We settled in for a quiet Friday night (post Thanksgiving festivities) with a crackling fire and a pair of small movies we thought would be interesting.
Uncertainty is a 4 year old Joe Gordon-Levitt outing, low budget, largely improv dialogue, about the decisions a couple take on 4th July in New York. The comparison to Sliding Doors is inevitable, but they choose chance, flipping a coin to decide whether to attend a family dinner or a friend’s party.
The film divides, following each option (handily colour coded for easy reference), with one thread following the quiet drama of Kate’s (John Carter‘s Lynn Collins) family as she tries to decide whether to keep her baby, and the other becoming a paranoid thriller after the couple pick up a cell phone in a taxi.
I’m going to spoil here, so stop reading if you’re curious in JGL’s back catalogue.
So, here's an experiment: watch along with the reptile.
If you haven't seen The Cabin in the Woods and you do want to, best not to go any further as I'm just going to react as I go. Yes, this is partially about reducing the jumps given my boy is on the other side of the world. This is why I'm watching Cabin and not going to go see The Shining (tempting, but I'm stupid, not crazy).
So without further ado…
I think the real problem with This Means War is that I know it’s terrible, but I still can’t resist the outrageous levels of charm exuded by its three stars (Chris Pine, Tom Hardy, Reese Witherspoon).
In arguably an odd gender flip, I’m excited to see The Girl with the Dragon Tattoo whilst boy […]
I want to start with a confession. I didn’t think Drive was all that. Sure, Ryan Blue-Eyes smouldered, but he was also creepy, frankly, and not in a good way. I didn’t appreciate that women are molls or doe-eyed mothers who need a good rescuing. And I’ve never been a fan of electronica.
Caught up last night with The Devil’s Double (in which Dominic Cooper reminds us that he can act, whilst remaining unaverse to chewing up scenery) and The Guard (in which Brendan Gleeson is unashamed of his pants). Two more dissimilar films may not exist, but we couldn’t face Drive after the bloodied insanity of Usay Hussain.
I used to try to remind myself (and inflict on you) what I particularly loved and loathed each year amongst the various books and films I consumed. Since joining the circus, I've failed to do this thanks to big work-related requirements in the first week of the year. However, it seems to be a week into 2012 and I'm procrastinating about going for a run, so this seems like a good time to revive that old meme.
We managed to get to the movies a lot more often this year, with several binges between long gaps of workiness. The habit of only going to things we really want to see on a big screen mean the hit rate of enjoyment was high (needless to say, no Transformers 3 for us). Honourable mentions go to Source Code, Hanna, Tinker Tailor Soldier Spy, The Ides of March, and Contagion, all of which were thoroughly polished and much enjoyed.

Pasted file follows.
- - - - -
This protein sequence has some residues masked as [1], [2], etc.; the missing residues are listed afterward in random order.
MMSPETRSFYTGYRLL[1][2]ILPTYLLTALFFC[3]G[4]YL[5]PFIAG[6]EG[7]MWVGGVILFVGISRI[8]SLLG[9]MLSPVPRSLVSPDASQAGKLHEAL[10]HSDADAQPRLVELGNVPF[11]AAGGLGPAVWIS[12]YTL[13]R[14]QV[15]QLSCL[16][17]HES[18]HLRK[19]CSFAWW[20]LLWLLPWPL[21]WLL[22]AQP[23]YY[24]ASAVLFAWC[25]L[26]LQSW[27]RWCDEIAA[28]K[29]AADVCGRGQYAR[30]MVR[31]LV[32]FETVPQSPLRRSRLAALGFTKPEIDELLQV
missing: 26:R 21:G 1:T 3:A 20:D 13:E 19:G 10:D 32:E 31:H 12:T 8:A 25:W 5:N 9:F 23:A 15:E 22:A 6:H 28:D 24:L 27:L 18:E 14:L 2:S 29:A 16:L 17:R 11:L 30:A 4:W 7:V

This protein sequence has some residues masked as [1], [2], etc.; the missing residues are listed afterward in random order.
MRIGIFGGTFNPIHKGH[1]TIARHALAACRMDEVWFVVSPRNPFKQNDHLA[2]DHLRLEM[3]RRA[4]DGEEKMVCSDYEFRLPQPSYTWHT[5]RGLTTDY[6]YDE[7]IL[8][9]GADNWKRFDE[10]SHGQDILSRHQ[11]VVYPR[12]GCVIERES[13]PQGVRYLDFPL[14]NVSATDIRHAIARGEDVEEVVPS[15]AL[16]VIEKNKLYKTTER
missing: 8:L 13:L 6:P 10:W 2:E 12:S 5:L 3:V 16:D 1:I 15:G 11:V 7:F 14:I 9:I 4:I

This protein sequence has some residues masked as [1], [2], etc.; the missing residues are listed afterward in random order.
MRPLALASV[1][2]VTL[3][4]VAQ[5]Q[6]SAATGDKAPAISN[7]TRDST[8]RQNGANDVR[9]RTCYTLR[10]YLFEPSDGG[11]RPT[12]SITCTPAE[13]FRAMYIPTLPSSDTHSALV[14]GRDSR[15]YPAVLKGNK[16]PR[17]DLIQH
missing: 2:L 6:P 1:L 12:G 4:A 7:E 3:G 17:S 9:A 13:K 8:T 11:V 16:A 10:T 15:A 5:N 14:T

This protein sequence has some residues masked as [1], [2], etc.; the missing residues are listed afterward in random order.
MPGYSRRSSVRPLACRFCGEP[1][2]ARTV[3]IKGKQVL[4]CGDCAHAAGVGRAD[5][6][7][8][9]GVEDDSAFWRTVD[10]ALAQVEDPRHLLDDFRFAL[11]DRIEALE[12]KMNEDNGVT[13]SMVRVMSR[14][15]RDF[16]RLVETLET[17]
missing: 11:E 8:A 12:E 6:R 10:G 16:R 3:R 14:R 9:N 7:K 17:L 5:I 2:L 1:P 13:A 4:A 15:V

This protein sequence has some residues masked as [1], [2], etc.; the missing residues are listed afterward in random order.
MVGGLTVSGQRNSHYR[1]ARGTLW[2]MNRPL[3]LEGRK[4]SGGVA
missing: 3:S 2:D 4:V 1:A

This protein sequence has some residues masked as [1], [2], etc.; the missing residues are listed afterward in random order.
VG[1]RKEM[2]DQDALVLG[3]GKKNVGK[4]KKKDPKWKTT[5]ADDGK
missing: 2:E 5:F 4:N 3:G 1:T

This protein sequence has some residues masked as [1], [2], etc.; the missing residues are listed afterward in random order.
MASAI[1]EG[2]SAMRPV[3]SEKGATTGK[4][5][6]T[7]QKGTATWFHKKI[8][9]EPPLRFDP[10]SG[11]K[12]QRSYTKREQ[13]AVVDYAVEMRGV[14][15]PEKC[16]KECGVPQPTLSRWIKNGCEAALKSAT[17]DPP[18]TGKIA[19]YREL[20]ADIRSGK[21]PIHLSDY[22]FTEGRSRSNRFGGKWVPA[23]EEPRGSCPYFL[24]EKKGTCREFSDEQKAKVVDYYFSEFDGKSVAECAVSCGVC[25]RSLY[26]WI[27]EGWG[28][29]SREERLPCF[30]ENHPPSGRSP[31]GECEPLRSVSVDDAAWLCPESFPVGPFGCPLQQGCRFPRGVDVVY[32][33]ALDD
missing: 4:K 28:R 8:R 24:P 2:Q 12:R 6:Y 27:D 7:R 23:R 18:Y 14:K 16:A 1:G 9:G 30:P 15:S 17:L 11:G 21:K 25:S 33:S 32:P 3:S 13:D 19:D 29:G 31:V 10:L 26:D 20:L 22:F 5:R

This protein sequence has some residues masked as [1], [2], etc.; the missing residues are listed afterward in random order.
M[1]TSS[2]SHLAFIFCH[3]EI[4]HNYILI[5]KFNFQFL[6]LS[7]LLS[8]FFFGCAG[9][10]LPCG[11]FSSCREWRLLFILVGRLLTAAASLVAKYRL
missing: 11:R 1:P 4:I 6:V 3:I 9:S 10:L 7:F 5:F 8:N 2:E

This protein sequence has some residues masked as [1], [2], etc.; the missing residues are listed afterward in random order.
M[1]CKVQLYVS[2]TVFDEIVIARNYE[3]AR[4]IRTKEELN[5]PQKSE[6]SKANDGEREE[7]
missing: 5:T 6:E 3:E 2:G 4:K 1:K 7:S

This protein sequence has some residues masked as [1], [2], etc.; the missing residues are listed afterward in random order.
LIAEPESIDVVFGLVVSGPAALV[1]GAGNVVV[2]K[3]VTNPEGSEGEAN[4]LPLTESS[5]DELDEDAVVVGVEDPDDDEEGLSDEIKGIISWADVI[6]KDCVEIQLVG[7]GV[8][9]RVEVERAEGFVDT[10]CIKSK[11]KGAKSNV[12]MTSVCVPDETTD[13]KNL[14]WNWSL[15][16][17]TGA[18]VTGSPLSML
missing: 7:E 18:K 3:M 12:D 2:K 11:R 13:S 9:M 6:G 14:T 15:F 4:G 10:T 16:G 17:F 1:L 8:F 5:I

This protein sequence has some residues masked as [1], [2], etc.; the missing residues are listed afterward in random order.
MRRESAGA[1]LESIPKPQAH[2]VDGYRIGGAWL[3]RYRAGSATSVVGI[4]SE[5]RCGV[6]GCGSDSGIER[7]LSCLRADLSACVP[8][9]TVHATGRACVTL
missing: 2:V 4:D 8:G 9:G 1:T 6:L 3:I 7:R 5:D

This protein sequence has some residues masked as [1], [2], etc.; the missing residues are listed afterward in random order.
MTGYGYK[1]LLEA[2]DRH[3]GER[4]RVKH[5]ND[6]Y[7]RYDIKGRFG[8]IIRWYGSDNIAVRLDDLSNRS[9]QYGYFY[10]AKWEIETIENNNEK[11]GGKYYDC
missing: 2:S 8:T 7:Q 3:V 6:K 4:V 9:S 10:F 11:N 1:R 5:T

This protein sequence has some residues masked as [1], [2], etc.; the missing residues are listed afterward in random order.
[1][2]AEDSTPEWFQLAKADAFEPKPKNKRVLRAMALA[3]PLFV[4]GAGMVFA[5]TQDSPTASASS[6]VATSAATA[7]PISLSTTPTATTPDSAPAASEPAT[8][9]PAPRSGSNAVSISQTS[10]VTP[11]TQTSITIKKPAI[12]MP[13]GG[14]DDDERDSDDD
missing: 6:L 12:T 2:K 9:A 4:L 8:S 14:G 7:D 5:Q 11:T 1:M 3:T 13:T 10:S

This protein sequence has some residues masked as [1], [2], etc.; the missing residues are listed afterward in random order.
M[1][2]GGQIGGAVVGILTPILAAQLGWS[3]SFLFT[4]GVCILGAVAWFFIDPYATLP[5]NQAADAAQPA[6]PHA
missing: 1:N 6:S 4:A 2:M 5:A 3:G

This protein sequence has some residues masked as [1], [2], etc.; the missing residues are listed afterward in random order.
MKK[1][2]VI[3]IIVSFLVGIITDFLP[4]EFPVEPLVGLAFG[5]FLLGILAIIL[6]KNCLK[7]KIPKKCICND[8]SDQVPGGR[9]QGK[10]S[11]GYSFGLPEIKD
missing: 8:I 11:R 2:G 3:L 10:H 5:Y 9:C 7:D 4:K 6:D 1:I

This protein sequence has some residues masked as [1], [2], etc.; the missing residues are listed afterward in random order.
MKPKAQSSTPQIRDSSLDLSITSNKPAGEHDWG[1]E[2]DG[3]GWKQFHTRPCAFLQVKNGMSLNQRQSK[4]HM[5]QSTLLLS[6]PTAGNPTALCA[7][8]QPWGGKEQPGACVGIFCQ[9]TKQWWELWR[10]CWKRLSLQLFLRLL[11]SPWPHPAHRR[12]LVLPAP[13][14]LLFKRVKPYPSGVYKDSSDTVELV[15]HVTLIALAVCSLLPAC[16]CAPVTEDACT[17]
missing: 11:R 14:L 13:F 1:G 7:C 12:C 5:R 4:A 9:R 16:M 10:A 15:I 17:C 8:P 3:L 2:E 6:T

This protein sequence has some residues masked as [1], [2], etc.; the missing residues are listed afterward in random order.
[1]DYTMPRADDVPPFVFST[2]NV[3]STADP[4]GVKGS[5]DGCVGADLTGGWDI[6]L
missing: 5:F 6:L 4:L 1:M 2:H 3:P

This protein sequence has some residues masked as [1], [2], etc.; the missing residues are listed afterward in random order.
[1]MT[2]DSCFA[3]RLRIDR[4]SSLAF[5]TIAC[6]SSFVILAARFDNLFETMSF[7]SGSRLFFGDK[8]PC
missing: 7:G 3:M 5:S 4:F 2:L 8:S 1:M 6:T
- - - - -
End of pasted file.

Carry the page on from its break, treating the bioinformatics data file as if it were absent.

I have paid my money at the cinema to see the following this year: 1) The Artist 2) […]
The Ides of March has a lot to live up to: Clooney is Democratic candidate Mike Morris, gearing up to become the Democratic presidential candidate.
The comparisons with Primary Colors are inevitable. Ides is also told from the perspective of idealistic campaign manager (here a chiseled Ryan Gosling, using his soulful blue eyes to good effect); its candidate is charismatic and idealistic; and if the hard-nosed wrangler is Philip Seymour Hoffman rather than Kathy Bates, that’s hardly a shortcoming.
I have paid my money at the cinema to see the following in 2011: 1) The Chronicles of […]
It's been a long old week, so the boy and I rewarded ourselves by buying a lot of our favourite foods, grabbing some DVDs and agreeing we could spend 36 hours on the sofa. The steak and haggis were peerless, the wine was good, so that leaves me with some muddled thoughts on media. I'll warn you now – this is a ramble.
I shall barely let the leaves settle on the year before posting my thoughts on the best and worst of (what I experienced of) movies and books, because if I delay I’ll never get it done.
In spite of my feeling that we missed some great films this year (choosing to stay home and work on the house instead of going out), we managed to see 17 this year. Looking back at the last few years, this is a good crop. I also note a pattern: a solid rush in the first half of the year, followed by disinterest through the autumn and winter. My boy suggests this relates to good film releases early in the year for Oscar season; I note a reflection of early summer blockbusters, followed by meaningful movies on DVD.
Books fared less well. 2009 is the first year I haven’t passed the 50-book threshold. This reflects evenings spent working on the Grand Design, and a move to overland commutes: as the trains are often full by the time they reach my stop, I end up sardined in with no space to read.
I have paid my money at the cinema to see the following in 2010: 1) Avatar (Imax 3D) […]
Every now and again you come across a line in TV or film that should have been awesome. […]
For your viewing pleasure, the trailer for Tim Burton’s Alice in Wonderland – released next March. Well it […]